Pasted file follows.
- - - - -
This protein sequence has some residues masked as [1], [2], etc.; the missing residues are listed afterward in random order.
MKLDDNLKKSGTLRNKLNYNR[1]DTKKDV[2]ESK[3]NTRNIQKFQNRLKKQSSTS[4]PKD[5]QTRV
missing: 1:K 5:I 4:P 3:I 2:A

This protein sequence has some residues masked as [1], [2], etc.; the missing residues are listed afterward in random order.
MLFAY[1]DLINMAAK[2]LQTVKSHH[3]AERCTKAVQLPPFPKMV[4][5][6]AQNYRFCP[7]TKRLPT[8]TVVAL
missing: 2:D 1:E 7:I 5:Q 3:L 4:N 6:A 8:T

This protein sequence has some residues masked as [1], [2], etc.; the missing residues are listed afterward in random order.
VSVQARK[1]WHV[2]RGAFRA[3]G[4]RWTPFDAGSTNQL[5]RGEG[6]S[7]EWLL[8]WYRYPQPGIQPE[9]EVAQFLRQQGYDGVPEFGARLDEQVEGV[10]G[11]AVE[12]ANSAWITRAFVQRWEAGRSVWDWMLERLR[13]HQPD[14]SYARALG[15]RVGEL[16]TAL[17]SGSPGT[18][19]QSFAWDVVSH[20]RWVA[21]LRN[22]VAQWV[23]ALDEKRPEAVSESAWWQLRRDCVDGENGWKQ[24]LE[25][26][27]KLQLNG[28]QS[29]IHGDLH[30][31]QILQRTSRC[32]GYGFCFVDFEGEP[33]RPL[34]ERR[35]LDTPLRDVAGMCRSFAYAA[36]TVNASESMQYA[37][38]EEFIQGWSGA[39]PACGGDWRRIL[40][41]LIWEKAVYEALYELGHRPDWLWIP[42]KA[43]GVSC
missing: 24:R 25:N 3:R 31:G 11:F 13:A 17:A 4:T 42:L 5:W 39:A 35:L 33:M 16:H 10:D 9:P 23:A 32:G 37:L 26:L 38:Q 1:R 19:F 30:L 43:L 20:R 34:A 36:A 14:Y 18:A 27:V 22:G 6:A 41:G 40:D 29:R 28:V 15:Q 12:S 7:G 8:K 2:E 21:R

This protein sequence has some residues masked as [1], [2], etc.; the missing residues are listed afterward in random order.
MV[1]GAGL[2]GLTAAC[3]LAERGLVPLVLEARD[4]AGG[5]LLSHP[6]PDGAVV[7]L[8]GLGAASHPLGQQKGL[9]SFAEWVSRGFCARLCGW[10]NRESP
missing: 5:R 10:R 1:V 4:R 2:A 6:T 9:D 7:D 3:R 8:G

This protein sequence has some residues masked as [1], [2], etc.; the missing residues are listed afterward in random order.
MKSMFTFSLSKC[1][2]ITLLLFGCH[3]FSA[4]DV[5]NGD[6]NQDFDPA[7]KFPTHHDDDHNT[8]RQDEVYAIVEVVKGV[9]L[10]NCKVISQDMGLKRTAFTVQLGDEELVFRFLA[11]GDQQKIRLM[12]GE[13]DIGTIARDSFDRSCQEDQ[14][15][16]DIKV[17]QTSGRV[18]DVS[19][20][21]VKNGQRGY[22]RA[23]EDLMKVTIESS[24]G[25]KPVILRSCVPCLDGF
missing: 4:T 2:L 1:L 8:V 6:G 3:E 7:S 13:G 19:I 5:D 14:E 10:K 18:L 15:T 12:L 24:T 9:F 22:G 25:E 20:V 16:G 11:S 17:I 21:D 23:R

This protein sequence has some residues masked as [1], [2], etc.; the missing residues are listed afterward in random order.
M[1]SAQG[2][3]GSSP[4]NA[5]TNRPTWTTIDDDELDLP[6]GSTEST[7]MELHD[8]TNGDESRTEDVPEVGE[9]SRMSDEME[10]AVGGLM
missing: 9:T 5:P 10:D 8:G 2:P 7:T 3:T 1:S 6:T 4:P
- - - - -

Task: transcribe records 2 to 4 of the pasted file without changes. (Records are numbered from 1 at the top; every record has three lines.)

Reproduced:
This protein sequence has some residues masked as [1], [2], etc.; the missing residues are listed afterward in random order.
MLFAY[1]DLINMAAK[2]LQTVKSHH[3]AERCTKAVQLPPFPKMV[4][5][6]AQNYRFCP[7]TKRLPT[8]TVVAL
missing: 2:D 1:E 7:I 5:Q 3:L 4:N 6:A 8:T

This protein sequence has some residues masked as [1], [2], etc.; the missing residues are listed afterward in random order.
VSVQARK[1]WHV[2]RGAFRA[3]G[4]RWTPFDAGSTNQL[5]RGEG[6]S[7]EWLL[8]WYRYPQPGIQPE[9]EVAQFLRQQGYDGVPEFGARLDEQVEGV[10]G[11]AVE[12]ANSAWITRAFVQRWEAGRSVWDWMLERLR[13]HQPD[14]SYARALG[15]RVGEL[16]TAL[17]SGSPGT[18][19]QSFAWDVVSH[20]RWVA[21]LRN[22]VAQWV[23]ALDEKRPEAVSESAWWQLRRDCVDGENGWKQ[24]LE[25][26][27]KLQLNG[28]QS[29]IHGDLH[30][31]QILQRTSRC[32]GYGFCFVDFEGEP[33]RPL[34]ERR[35]LDTPLRDVAGMCRSFAYAA[36]TVNASESMQYA[37][38]EEFIQGWSGA[39]PACGGDWRRIL[40][41]LIWEKAVYEALYELGHRPDWLWIP[42]KA[43]GVSC
missing: 24:R 25:N 3:R 31:G 11:F 13:A 17:A 4:T 42:L 5:W 39:A 35:L 33:M 16:H 10:D 9:P 23:A 32:G 37:L 26:L 38:Q 1:R 19:F 30:L 43:L 20:R 34:A 36:A 14:Y 18:A 27:V 22:G 6:A 41:G 40:D 29:R 28:V 15:Q 12:S 7:G 8:K 2:E 21:R

This protein sequence has some residues masked as [1], [2], etc.; the missing residues are listed afterward in random order.
MV[1]GAGL[2]GLTAAC[3]LAERGLVPLVLEARD[4]AGG[5]LLSHP[6]PDGAVV[7]L[8]GLGAASHPLGQQKGL[9]SFAEWVSRGFCARLCGW[10]NRESP
missing: 5:R 10:R 1:V 4:R 2:A 6:T 9:D 7:D 3:R 8:G